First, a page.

Although we’re always serious about the dogs we’re training, amusing things still happen. We were running LJ and Frankie together when Tony asked me to keep an eye on them both as he wanted to make a detour to check on a woodcock nest that we found last week. I took the dogs on and handed him my camera with the instructions to get a shot of the bird if it was still there. He managed to turn the camera on and take three pictures. This is the best one. I guess I should have been more specific about which way to point the lens.
Later in that same run LJ had a nice find on a woodcock. Fortunately I know which way to point the camera.
In the next brace Little Thuddy came prancing out of the woods after the find of the day with something in his mouth. As he got closer, I could see it was a grouse. He brought it right to my hand and fortunately it was stone cold. It was also headless. I told him he was a good dog and Tony sent him back in the woods. In the past I have had two dogs kill grouse in summer training. One was Diamond Solitaire (a setter I had by
’s Blue Diamond) and the other was Autumn Moon in the summer before his derby year. Thereafter, if he screwed up on a bird, Jack Harang and Scott Chaffee always blamed me for “letting” him catch the grouse. I can show you exactly where it happened. He went on point in a stand of poplar whips and I started to him. Suddenly it was like a linebacker had been turned loose as he went forward full blast and then came out trotting with glee as he brought me the ¾ grown grouse. Had he been able I’m sure he would have done a fist pump and a happy dance. Hamilton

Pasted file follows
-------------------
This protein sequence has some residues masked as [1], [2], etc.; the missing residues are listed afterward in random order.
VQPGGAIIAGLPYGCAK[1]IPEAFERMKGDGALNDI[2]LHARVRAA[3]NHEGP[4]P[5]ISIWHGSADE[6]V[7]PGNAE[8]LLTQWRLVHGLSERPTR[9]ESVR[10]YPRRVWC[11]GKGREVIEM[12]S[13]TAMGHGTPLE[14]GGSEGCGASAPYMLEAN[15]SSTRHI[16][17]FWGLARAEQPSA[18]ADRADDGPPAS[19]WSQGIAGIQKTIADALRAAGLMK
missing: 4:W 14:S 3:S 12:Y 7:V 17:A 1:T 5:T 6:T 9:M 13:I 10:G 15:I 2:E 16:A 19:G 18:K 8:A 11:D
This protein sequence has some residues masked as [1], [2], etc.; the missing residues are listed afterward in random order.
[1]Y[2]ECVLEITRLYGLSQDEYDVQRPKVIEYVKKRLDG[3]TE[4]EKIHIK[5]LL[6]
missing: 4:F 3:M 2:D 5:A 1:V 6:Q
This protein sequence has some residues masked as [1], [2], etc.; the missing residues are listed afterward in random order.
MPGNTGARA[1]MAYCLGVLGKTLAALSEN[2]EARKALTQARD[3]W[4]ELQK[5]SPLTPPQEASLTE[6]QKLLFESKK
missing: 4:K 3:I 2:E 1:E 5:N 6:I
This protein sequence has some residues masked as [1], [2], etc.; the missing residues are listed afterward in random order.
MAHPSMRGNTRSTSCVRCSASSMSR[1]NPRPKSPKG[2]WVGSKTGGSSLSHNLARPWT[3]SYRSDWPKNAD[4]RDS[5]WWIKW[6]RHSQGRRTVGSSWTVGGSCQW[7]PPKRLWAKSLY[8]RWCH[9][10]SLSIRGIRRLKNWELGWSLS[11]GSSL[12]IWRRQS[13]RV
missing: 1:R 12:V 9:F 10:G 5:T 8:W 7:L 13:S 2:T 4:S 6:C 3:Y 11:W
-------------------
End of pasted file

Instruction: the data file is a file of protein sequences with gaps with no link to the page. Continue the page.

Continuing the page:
Looks like a nice stretch of good weather with a few showers here and there and relatively mild temperatures. The woodcock should be hatching out in numbers soon. The good weather ahead will mean plenty of native woodcock for summer training. If we can get another good stretch in late May and early June it will be a heck of summer and fall for grouse as well. Makes me wish we had gotten Trip bred last winter. We will definitely do it for next year.
Finally, here’s a picture of Rick Claxton’s dog Mike, a younger brother of Jack’s, pointing a turkey in his yard in southern New Hampshire this morning. The turkey hunters are definitely winning as the state fish and game dept. here in
had an aggressive stocking program for turkeys a number of years ago. I keep hoping for a good old fashion winter with 6 or 8 feet of snow and two weeks of temperature below zero to wipe them out up here, but global warming seems to have turned the New Hampshire North Country into turkey habitat.